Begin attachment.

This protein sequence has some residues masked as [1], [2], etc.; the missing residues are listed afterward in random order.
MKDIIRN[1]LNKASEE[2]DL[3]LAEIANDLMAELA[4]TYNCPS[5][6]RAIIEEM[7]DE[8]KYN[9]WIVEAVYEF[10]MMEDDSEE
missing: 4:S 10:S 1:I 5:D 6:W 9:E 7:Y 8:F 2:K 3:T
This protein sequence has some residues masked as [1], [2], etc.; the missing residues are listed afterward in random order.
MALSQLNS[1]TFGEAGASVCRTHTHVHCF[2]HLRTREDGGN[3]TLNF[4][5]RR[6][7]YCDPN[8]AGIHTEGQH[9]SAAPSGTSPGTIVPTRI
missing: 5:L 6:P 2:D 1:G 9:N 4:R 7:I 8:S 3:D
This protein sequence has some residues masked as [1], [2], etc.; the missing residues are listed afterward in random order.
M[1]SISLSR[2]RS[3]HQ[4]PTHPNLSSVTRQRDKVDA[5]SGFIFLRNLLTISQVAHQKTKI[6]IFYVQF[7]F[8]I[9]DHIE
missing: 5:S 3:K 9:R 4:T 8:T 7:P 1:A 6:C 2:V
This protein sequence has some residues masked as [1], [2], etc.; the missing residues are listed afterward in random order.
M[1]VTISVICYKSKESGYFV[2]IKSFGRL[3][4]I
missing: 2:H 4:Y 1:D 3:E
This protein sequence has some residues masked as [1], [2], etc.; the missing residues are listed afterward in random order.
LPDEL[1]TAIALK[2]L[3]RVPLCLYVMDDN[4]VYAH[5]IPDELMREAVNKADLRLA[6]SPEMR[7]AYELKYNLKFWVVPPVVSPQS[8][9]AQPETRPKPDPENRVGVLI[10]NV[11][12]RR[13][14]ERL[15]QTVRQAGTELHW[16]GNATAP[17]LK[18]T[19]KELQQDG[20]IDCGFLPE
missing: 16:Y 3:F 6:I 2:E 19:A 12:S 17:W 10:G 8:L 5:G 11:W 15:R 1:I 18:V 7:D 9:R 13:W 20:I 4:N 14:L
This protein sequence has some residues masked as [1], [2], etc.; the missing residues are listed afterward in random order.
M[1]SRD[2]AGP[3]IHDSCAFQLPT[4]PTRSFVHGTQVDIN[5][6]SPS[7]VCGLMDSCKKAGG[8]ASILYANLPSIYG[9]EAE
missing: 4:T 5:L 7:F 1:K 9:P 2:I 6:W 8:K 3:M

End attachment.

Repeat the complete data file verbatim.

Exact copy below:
This protein sequence has some residues masked as [1], [2], etc.; the missing residues are listed afterward in random order.
MKDIIRN[1]LNKASEE[2]DL[3]LAEIANDLMAELA[4]TYNCPS[5][6]RAIIEEM[7]DE[8]KYN[9]WIVEAVYEF[10]MMEDDSEE
missing: 4:S 10:S 1:I 5:D 6:W 9:E 7:Y 8:F 2:K 3:T
This protein sequence has some residues masked as [1], [2], etc.; the missing residues are listed afterward in random order.
MALSQLNS[1]TFGEAGASVCRTHTHVHCF[2]HLRTREDGGN[3]TLNF[4][5]RR[6][7]YCDPN[8]AGIHTEGQH[9]SAAPSGTSPGTIVPTRI
missing: 5:L 6:P 2:D 1:G 9:N 4:R 7:I 8:S 3:D
This protein sequence has some residues masked as [1], [2], etc.; the missing residues are listed afterward in random order.
M[1]SISLSR[2]RS[3]HQ[4]PTHPNLSSVTRQRDKVDA[5]SGFIFLRNLLTISQVAHQKTKI[6]IFYVQF[7]F[8]I[9]DHIE
missing: 5:S 3:K 9:R 4:T 8:T 7:P 1:A 6:C 2:V
This protein sequence has some residues masked as [1], [2], etc.; the missing residues are listed afterward in random order.
M[1]VTISVICYKSKESGYFV[2]IKSFGRL[3][4]I
missing: 2:H 4:Y 1:D 3:E
This protein sequence has some residues masked as [1], [2], etc.; the missing residues are listed afterward in random order.
LPDEL[1]TAIALK[2]L[3]RVPLCLYVMDDN[4]VYAH[5]IPDELMREAVNKADLRLA[6]SPEMR[7]AYELKYNLKFWVVPPVVSPQS[8][9]AQPETRPKPDPENRVGVLI[10]NV[11][12]RR[13][14]ERL[15]QTVRQAGTELHW[16]GNATAP[17]LK[18]T[19]KELQQDG[20]IDCGFLPE
missing: 16:Y 3:F 6:I 2:E 19:A 12:S 17:W 10:G 8:L 5:G 11:W 15:R 1:I 18:V 7:D 9:R 13:W 20:I 4:N 14:L
This protein sequence has some residues masked as [1], [2], etc.; the missing residues are listed afterward in random order.
M[1]SRD[2]AGP[3]IHDSCAFQLPT[4]PTRSFVHGTQVDIN[5][6]SPS[7]VCGLMDSCKKAGG[8]ASILYANLPSIYG[9]EAE
missing: 4:T 5:L 7:F 1:K 9:P 2:I 6:W 8:K 3:M